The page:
Tip: Please don’t leave this symptom out when talking to your doctor. We know it seems small. And, sometimes, talking to doctors who aren’t licensed mental health professionals can be difficult. But, to get the best treatment, you must be as detailed as possible with all your symptoms. Mood swings aren’t just a fact of life. Never forget that.
During the Menopause journey, sexual dysfunction can mean low libido, painful sex, difficulty reaching orgasm, and the like. But, just as with mood changes, there doesn’t seem to be a direct correlation between sexual dysfunction, Postmenopausal syndrome, and hormone levels. There’s a good chance, though, that a combination of poor sleep, vasomotor symptoms, and mood changes likely influence sexual dysfunction.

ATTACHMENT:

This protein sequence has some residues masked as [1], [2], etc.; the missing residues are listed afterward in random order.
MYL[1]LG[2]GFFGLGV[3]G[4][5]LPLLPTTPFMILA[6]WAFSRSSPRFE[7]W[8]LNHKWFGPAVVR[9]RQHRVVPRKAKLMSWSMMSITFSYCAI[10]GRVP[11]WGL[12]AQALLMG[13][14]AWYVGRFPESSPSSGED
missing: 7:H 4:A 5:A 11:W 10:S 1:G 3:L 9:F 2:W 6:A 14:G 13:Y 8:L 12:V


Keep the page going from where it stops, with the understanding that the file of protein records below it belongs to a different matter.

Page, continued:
How to manage
Try tackling your other symptoms first and see if there are any changes in your libido. If you’re experiencing vaginal dryness, this might also be contributing to low libido. Some excellent, water-based vaginal lubricants are available without prescription and are definitely worth a try.
But, if they don’t help, please see your doctor or a sex therapist. Tell them what you’ve tried and give details about your symptoms.
Postmenopausal syndrome: the prognosis
The good news is that for the vast majority of women, Postmenopausal syndrome symptoms will end. Or, at the very least, they’ll probably decrease in severity and become much more manageable over time. Hopefully.
In the meantime, keep records of your symptoms, and don’t be afraid to contact your doctor regularly, particularly if your symptoms increase in frequency or severity. Find solutions that work for you, whether that’s HRT or yoga, and keep doing them. The strength of Postmenopausal women is legendary. You got this.